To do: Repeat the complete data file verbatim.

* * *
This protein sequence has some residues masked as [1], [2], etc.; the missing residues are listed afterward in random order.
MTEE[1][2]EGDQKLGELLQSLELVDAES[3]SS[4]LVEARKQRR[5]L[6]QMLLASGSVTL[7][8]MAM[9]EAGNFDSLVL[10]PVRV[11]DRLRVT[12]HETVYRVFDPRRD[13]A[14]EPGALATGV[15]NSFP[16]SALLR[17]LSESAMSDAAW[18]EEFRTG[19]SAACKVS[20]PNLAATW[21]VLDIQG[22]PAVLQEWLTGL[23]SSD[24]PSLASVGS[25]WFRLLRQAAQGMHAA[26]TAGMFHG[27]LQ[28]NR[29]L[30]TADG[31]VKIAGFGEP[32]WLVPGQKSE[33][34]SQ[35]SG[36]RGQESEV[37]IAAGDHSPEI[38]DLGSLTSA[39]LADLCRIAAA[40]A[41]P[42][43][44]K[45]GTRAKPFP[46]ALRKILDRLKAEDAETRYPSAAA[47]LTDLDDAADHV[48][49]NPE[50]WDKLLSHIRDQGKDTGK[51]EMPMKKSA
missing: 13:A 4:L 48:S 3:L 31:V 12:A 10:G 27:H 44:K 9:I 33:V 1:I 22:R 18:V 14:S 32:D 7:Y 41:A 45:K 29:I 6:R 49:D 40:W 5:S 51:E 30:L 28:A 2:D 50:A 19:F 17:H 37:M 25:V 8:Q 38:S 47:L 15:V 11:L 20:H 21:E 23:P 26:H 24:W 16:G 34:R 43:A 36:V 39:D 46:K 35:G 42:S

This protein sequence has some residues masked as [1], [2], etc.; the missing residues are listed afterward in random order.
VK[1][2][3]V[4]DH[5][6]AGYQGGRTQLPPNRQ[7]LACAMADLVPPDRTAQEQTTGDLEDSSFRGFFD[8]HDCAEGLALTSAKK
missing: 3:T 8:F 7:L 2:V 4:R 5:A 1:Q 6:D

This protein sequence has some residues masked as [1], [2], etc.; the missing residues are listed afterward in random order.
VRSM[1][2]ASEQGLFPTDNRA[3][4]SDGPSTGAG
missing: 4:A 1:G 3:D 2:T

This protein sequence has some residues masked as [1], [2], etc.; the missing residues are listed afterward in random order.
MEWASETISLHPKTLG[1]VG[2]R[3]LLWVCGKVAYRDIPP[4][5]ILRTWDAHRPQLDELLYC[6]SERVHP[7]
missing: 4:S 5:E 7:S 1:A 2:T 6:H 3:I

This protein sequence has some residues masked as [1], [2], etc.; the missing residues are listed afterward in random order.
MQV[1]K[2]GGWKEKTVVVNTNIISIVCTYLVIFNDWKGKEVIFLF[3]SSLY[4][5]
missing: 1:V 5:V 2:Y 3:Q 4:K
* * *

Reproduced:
This protein sequence has some residues masked as [1], [2], etc.; the missing residues are listed afterward in random order.
MTEE[1][2]EGDQKLGELLQSLELVDAES[3]SS[4]LVEARKQRR[5]L[6]QMLLASGSVTL[7][8]MAM[9]EAGNFDSLVL[10]PVRV[11]DRLRVT[12]HETVYRVFDPRRD[13]A[14]EPGALATGV[15]NSFP[16]SALLR[17]LSESAMSDAAW[18]EEFRTG[19]SAACKVS[20]PNLAATW[21]VLDIQG[22]PAVLQEWLTGL[23]SSD[24]PSLASVGS[25]WFRLLRQAAQGMHAA[26]TAGMFHG[27]LQ[28]NR[29]L[30]TADG[31]VKIAGFGEP[32]WLVPGQKSE[33][34]SQ[35]SG[36]RGQESEV[37]IAAGDHSPEI[38]DLGSLTSA[39]LADLCRIAAA[40]A[41]P[42][43][44]K[45]GTRAKPFP[46]ALRKILDRLKAEDAETRYPSAAA[47]LTDLDDAADHV[48][49]NPE[50]WDKLLSHIRDQGKDTGK[51]EMPMKKSA
missing: 13:A 4:L 48:S 3:L 31:V 12:A 10:G 27:H 44:K 9:I 33:V 1:I 22:R 18:V 14:S 32:D 7:Y 41:A 45:K 29:I 6:R 49:D 40:W 5:S 51:E 30:L 28:A 2:D 50:A 19:F 17:H 37:M 25:V 8:Q 38:S 47:L 15:V 11:L 20:H 21:E 23:P 26:H 24:W 16:G 34:R 43:A 36:V 39:D 46:K 35:G 42:S

This protein sequence has some residues masked as [1], [2], etc.; the missing residues are listed afterward in random order.
VK[1][2][3]V[4]DH[5][6]AGYQGGRTQLPPNRQ[7]LACAMADLVPPDRTAQEQTTGDLEDSSFRGFFD[8]HDCAEGLALTSAKK
missing: 3:T 8:F 7:L 2:V 4:R 5:A 1:Q 6:D

This protein sequence has some residues masked as [1], [2], etc.; the missing residues are listed afterward in random order.
VRSM[1][2]ASEQGLFPTDNRA[3][4]SDGPSTGAG
missing: 4:A 1:G 3:D 2:T

This protein sequence has some residues masked as [1], [2], etc.; the missing residues are listed afterward in random order.
MEWASETISLHPKTLG[1]VG[2]R[3]LLWVCGKVAYRDIPP[4][5]ILRTWDAHRPQLDELLYC[6]SERVHP[7]
missing: 4:S 5:E 7:S 1:A 2:T 6:H 3:I

This protein sequence has some residues masked as [1], [2], etc.; the missing residues are listed afterward in random order.
MQV[1]K[2]GGWKEKTVVVNTNIISIVCTYLVIFNDWKGKEVIFLF[3]SSLY[4][5]
missing: 1:V 5:V 2:Y 3:Q 4:K